If the law and order emphasis by Republicans was an understandable response to voter concerns, the policy prescriptions that emanated from it proved highly problematic, even calamitous in some reaches of society. Over the course of almost half a century, this war on crime helped to quadruple America’s incarceration rates. Democrats, at a loss for a sound policy response in the face of clear public sentiment, chose not to fight bad criminal justice policy with better ideas. Ultimately they jumped on the bandwagon alongside their conservative opponents. Together, the two parties brought a new era of mass incarceration to America.

But a new chapter is now being written by conservatives on criminal justice policy. Just as the desire to win elections brought the country the tough-on-crime agenda, the necessity to balance budgets has contributed to a new chapter of reform. This reform movement also started in the South, this time in Texas, where a traditional lock ’em up approach gave way to new thinking about how best—and how cheaply—to protect citizens from criminals. From 2001 to 2004, the state experienced a 9 percent increase in its prison population. By 2007, it had billions in prison costs and an inmate population that required the building of at least four new prisons.

The state never built those prisons. Instead, it passed comprehensive criminal justice reform packages that focused on reentry, treatment, and diversion programs. The reforms have generated impressive results. Texas has actually begun closing prisons, saving billions in taxpayer dollars. Moreover, crime has gone down since the programs were instituted. Thanks to these successes, a number of other states have begun their own reforms, including Georgia, South Carolina, and even Louisiana, the state with the nation’s highest number of incarcerated individuals per capita.

Furthermore, as conservatives in these states assert, these kinds of reforms hardly mean that they have become soft on crime. Instead, they have simply become smarter on crime by diverting precious law enforcement resources away from dealing with petty criminals and toward the dangerous ones. The goal of these reforms is not a world without prisons; it is one in which those prisons are small and reserved for our most dangerous offenders.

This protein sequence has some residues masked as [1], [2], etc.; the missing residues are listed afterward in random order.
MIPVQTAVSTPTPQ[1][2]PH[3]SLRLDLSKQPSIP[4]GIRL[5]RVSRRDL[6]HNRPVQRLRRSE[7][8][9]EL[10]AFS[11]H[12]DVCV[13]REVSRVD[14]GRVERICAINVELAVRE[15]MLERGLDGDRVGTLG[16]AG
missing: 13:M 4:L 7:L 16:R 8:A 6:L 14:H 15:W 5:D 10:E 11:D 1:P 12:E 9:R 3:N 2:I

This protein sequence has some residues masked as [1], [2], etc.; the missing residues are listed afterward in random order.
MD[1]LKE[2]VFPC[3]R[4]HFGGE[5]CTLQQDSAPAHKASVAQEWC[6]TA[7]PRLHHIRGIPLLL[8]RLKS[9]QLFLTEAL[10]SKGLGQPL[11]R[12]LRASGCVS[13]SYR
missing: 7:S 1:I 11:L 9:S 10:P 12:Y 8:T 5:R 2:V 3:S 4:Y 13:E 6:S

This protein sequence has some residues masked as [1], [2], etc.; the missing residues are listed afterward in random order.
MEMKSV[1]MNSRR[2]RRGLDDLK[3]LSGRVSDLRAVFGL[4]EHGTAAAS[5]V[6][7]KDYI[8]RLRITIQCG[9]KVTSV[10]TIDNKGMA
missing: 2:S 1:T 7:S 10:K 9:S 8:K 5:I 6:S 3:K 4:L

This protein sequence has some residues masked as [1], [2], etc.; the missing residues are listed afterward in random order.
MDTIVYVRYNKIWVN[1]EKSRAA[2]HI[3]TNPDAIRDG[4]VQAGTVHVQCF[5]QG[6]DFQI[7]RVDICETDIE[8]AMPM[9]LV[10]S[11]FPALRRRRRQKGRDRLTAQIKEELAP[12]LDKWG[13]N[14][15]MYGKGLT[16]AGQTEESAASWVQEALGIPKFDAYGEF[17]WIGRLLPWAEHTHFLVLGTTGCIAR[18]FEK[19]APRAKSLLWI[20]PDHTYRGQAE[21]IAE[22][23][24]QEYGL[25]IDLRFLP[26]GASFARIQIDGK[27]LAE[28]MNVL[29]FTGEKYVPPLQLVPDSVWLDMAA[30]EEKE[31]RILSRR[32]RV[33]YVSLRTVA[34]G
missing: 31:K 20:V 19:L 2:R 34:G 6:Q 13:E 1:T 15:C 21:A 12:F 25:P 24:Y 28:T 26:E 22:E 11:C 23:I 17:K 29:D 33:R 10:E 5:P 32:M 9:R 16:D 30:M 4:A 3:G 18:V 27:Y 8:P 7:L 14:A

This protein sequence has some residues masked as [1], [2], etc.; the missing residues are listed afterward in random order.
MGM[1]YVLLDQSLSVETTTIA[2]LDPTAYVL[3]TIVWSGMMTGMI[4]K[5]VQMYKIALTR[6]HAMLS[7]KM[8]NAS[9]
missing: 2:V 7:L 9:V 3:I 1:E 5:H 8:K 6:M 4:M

Conservatives today struggle with a widespread public perception that their party, the GOP, represents primarily the rich and powerful—and that it caters primarily to white Americans. This underlying weakness in a time of changing national demographics took on an added dimension in many quarters with the presidential election of Donald Trump. It wasn’t always thus. Indeed, the modern conservative movement and the Republican Party owe much of their existence and heritage to the 19th century American abolitionists. The Republican Party was born as an institution inextricably linked to slavery opposition. And when the slavery issue further splintered the Democratic Party and contributed to the total collapse of the Whigs, it set into motion a series of events that led to the election of an unlikely lawyer from Illinois: Abraham Lincoln, the first Republican president.

There is no doubt that Lincoln fought the Civil War for reasons beyond slavery, but he made clear in his second inaugural address and other remarks that he believed slavery was at the core of the conflict—and that the carnage of the Civil War was divine retribution for the horrors of slavery. Lincoln further linked slavery to the war when he advocated abolition, first with the Emancipation Proclamation and then via the 13th Amendment. These connections between conservatives, Republicans, and abolition are relevant to the current debate because many believe that reforming a capricious criminal justice system is a natural cause for the party that ended slavery. In this view, a system that demeans and degrades generations of Americans has no place in a civilized society. Many conservatives are beginning to believe also that it has no place on the Right.

Rather, conservatives must go back to the principles of liberty and dignity that first defined their party. Applying these principles to criminal justice reform would allow conservatives and Republicans to separate themselves from the image of being largely a party of white America. Communities of color, after all, are affected disproportionately by the current criminal justice system. African Americans and Hispanics together represent nearly 60 percent of the individuals incarcerated but only about 30 percent of the U.S. population. Thus it is not hard to see what the political Right stands to gain by bringing back the 2000 presidential campaign slogan of “compassionate conservatism” and shedding the impression—deserved or not—that conservatives don’t care about communities of color the same way they care about big business and the wealthy.